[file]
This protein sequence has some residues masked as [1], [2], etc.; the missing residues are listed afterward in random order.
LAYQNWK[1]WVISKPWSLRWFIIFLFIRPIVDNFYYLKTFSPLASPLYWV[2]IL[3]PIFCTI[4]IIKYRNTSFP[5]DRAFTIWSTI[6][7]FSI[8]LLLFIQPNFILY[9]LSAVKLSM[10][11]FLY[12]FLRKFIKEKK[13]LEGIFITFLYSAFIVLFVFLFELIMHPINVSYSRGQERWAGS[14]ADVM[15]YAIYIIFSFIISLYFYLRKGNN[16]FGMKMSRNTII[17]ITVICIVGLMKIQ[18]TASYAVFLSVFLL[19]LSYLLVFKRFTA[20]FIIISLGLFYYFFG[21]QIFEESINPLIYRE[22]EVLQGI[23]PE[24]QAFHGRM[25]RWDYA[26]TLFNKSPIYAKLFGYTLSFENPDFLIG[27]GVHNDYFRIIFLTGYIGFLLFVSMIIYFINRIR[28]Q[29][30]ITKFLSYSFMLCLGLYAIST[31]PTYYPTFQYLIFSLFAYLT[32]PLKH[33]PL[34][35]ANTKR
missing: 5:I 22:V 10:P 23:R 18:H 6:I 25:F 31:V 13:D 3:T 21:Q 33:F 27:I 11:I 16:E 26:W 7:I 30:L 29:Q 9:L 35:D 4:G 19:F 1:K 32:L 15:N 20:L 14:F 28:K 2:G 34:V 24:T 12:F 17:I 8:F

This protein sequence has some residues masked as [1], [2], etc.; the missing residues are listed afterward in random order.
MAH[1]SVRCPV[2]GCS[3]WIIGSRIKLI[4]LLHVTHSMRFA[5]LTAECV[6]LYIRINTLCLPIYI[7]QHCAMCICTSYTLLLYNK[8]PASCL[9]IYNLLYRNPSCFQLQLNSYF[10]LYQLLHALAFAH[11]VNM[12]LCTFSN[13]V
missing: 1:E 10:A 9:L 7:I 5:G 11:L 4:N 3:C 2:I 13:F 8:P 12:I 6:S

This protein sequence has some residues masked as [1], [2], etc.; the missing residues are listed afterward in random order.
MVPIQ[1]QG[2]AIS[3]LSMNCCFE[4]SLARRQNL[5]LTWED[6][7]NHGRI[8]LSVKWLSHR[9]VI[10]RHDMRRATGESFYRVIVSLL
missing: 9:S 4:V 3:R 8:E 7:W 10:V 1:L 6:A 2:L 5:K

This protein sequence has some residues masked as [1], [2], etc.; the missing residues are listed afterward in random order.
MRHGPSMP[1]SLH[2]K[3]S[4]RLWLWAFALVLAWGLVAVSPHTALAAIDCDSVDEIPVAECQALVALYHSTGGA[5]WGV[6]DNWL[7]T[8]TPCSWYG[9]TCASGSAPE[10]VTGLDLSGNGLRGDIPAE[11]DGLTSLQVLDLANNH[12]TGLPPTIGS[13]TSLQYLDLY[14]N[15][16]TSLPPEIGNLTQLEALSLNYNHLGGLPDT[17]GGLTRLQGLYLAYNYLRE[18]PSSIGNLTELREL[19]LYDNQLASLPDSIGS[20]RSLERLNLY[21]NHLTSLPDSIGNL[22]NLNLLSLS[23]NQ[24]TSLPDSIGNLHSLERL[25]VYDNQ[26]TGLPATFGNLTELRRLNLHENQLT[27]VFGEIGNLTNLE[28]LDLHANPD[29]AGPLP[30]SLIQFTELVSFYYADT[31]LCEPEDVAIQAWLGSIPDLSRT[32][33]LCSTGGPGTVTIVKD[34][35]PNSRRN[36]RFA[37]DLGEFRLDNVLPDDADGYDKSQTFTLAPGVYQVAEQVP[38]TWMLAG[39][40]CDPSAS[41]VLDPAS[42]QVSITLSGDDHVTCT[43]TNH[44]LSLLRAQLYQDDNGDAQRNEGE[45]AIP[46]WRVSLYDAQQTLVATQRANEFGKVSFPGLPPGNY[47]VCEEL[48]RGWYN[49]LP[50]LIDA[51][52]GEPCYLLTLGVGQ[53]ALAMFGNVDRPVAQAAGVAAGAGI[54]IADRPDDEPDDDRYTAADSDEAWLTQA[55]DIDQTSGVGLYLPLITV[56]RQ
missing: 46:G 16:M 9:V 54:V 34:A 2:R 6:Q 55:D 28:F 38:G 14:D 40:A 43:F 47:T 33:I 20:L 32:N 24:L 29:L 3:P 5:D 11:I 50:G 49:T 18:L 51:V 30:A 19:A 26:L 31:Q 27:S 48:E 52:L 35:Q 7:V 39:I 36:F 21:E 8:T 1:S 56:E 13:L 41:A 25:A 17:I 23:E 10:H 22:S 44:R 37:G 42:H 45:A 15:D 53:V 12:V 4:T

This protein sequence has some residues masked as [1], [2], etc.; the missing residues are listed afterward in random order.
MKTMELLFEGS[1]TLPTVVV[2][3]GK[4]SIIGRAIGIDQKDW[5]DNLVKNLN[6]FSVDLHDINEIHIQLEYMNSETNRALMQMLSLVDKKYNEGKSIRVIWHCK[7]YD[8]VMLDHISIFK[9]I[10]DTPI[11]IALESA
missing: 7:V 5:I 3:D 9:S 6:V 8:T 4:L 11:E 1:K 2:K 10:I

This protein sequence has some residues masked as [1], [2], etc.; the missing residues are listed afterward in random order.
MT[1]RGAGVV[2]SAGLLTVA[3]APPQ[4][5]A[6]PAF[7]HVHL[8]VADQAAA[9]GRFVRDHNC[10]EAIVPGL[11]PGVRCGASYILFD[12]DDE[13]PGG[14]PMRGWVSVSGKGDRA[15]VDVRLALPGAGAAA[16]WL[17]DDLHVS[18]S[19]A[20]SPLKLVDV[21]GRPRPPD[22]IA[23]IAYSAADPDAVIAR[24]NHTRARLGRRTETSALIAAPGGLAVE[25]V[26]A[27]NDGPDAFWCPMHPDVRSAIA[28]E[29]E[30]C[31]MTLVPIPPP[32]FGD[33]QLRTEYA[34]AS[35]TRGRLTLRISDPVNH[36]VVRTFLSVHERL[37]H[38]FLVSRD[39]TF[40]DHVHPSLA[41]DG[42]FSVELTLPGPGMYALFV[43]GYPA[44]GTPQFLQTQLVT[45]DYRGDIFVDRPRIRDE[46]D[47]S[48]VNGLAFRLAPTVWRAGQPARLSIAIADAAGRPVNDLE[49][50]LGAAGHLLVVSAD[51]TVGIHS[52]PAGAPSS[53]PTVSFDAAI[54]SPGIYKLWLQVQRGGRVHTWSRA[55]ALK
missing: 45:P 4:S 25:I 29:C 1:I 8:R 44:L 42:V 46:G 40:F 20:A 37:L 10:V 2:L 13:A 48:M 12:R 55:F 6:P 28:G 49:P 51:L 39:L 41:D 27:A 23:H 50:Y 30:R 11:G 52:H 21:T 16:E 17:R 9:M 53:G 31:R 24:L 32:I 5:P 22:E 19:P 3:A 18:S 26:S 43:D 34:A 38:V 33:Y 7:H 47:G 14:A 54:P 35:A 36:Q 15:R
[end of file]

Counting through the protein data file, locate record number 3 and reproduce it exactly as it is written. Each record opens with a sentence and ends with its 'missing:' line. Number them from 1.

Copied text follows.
This protein sequence has some residues masked as [1], [2], etc.; the missing residues are listed afterward in random order.
MVPIQ[1]QG[2]AIS[3]LSMNCCFE[4]SLARRQNL[5]LTWED[6][7]NHGRI[8]LSVKWLSHR[9]VI[10]RHDMRRATGESFYRVIVSLL
missing: 9:S 4:V 3:R 8:E 7:W 10:V 1:L 6:A 2:L 5:K